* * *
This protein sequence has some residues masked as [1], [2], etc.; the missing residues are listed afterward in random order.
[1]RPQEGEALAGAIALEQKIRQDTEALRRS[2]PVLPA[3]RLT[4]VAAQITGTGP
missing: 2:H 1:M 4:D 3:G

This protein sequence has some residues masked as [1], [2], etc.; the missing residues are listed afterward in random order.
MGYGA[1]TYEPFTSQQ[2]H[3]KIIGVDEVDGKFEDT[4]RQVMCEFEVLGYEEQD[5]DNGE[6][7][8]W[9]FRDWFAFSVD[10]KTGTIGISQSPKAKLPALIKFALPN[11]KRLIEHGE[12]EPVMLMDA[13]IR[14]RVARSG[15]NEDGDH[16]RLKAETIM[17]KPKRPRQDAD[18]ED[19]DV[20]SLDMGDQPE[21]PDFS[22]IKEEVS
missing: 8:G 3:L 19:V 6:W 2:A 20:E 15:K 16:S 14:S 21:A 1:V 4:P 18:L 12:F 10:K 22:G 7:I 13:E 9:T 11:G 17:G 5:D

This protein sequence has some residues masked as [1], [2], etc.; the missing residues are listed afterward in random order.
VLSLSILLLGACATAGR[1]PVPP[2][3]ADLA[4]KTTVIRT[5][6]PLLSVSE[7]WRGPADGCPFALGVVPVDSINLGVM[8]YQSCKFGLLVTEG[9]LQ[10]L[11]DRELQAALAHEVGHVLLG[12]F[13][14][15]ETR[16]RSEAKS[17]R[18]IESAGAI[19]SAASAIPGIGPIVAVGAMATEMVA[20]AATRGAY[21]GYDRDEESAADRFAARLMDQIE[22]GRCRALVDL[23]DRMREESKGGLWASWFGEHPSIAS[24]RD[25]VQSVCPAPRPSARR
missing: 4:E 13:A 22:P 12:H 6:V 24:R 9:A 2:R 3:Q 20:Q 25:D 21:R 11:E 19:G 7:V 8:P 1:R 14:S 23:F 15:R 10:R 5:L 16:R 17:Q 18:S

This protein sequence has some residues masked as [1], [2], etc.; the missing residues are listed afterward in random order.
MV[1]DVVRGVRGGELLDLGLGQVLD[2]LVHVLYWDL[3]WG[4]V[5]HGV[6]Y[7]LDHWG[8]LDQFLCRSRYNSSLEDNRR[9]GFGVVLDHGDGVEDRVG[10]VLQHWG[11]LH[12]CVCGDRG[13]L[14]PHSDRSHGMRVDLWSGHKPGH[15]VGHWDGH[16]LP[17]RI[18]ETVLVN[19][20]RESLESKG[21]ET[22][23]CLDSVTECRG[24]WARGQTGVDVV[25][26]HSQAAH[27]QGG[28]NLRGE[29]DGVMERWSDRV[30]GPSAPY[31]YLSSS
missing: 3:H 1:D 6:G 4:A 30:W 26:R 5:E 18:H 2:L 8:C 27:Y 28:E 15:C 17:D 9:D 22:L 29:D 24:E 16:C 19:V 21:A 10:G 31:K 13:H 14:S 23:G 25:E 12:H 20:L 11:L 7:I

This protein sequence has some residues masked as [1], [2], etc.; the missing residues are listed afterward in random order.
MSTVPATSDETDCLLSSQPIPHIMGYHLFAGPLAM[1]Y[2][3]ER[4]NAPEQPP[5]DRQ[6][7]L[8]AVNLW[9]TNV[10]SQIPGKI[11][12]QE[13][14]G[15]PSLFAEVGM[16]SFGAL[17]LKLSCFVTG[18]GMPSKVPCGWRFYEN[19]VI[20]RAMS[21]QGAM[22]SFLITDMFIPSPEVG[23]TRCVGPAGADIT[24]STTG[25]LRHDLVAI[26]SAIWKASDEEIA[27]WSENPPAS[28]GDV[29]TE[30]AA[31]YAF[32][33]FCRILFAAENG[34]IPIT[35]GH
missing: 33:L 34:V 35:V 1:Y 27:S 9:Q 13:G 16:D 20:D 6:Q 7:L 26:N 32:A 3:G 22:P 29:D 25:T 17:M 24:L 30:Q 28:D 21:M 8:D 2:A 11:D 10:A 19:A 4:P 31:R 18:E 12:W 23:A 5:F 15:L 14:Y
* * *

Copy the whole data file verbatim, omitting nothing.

This protein sequence has some residues masked as [1], [2], etc.; the missing residues are listed afterward in random order.
[1]RPQEGEALAGAIALEQKIRQDTEALRRS[2]PVLPA[3]RLT[4]VAAQITGTGP
missing: 2:H 1:M 4:D 3:G

This protein sequence has some residues masked as [1], [2], etc.; the missing residues are listed afterward in random order.
MGYGA[1]TYEPFTSQQ[2]H[3]KIIGVDEVDGKFEDT[4]RQVMCEFEVLGYEEQD[5]DNGE[6][7][8]W[9]FRDWFAFSVD[10]KTGTIGISQSPKAKLPALIKFALPN[11]KRLIEHGE[12]EPVMLMDA[13]IR[14]RVARSG[15]NEDGDH[16]RLKAETIM[17]KPKRPRQDAD[18]ED[19]DV[20]SLDMGDQPE[21]PDFS[22]IKEEVS
missing: 8:G 3:L 19:V 6:W 2:A 20:E 15:K 16:S 14:S 21:A 1:V 4:P 18:L 12:F 10:K 22:G 7:I 13:E 9:T 11:G 17:G 5:D

This protein sequence has some residues masked as [1], [2], etc.; the missing residues are listed afterward in random order.
VLSLSILLLGACATAGR[1]PVPP[2][3]ADLA[4]KTTVIRT[5][6]PLLSVSE[7]WRGPADGCPFALGVVPVDSINLGVM[8]YQSCKFGLLVTEG[9]LQ[10]L[11]DRELQAALAHEVGHVLLG[12]F[13][14][15]ETR[16]RSEAKS[17]R[18]IESAGAI[19]SAASAIPGIGPIVAVGAMATEMVA[20]AATRGAY[21]GYDRDEESAADRFAARLMDQIE[22]GRCRALVDL[23]DRMREESKGGLWASWFGEHPSIAS[24]RD[25]VQSVCPAPRPSARR
missing: 4:E 13:A 22:P 12:H 6:V 24:R 9:A 2:R 3:Q 20:Q 25:D 21:R 11:E 19:G 7:V 8:P 1:R 14:S 23:F 15:R 10:R 5:L 16:R 17:Q 18:S

This protein sequence has some residues masked as [1], [2], etc.; the missing residues are listed afterward in random order.
MV[1]DVVRGVRGGELLDLGLGQVLD[2]LVHVLYWDL[3]WG[4]V[5]HGV[6]Y[7]LDHWG[8]LDQFLCRSRYNSSLEDNRR[9]GFGVVLDHGDGVEDRVG[10]VLQHWG[11]LH[12]CVCGDRG[13]L[14]PHSDRSHGMRVDLWSGHKPGH[15]VGHWDGH[16]LP[17]RI[18]ETVLVN[19][20]RESLESKG[21]ET[22][23]CLDSVTECRG[24]WARGQTGVDVV[25][26]HSQAAH[27]QGG[28]NLRGE[29]DGVMERWSDRV[30]GPSAPY[31]YLSSS
missing: 3:H 1:D 6:G 4:A 30:W 26:R 5:E 18:H 2:L 8:C 27:Y 28:E 15:C 17:D 9:D 22:L 29:D 24:E 16:C 19:V 21:A 10:G 31:K 13:H 14:S 23:G 25:E 12:H 20:L 11:L 7:I

This protein sequence has some residues masked as [1], [2], etc.; the missing residues are listed afterward in random order.
MSTVPATSDETDCLLSSQPIPHIMGYHLFAGPLAM[1]Y[2][3]ER[4]NAPEQPP[5]DRQ[6][7]L[8]AVNLW[9]TNV[10]SQIPGKI[11][12]QE[13][14]G[15]PSLFAEVGM[16]SFGAL[17]LKLSCFVTG[18]GMPSKVPCGWRFYEN[19]VI[20]RAMS[21]QGAM[22]SFLITDMFIPSPEVG[23]TRCVGPAGADIT[24]STTG[25]LRHDLVAI[26]SAIWKASDEEIA[27]WSENPPAS[28]GDV[29]TE[30]AA[31]YAF[32][33]FCRILFAAENG[34]IPIT[35]GH
missing: 33:L 34:V 35:V 1:Y 27:S 9:Q 13:G 16:D 20:D 6:Q 7:L 26:N 32:A 3:G 22:P 29:D 25:T 17:M 24:L 30:Q 28:D 21:M 8:D 2:A 11:D 10:A 19:A 4:P 31:R 18:E 12:W 23:A 5:F 15:L 14:Y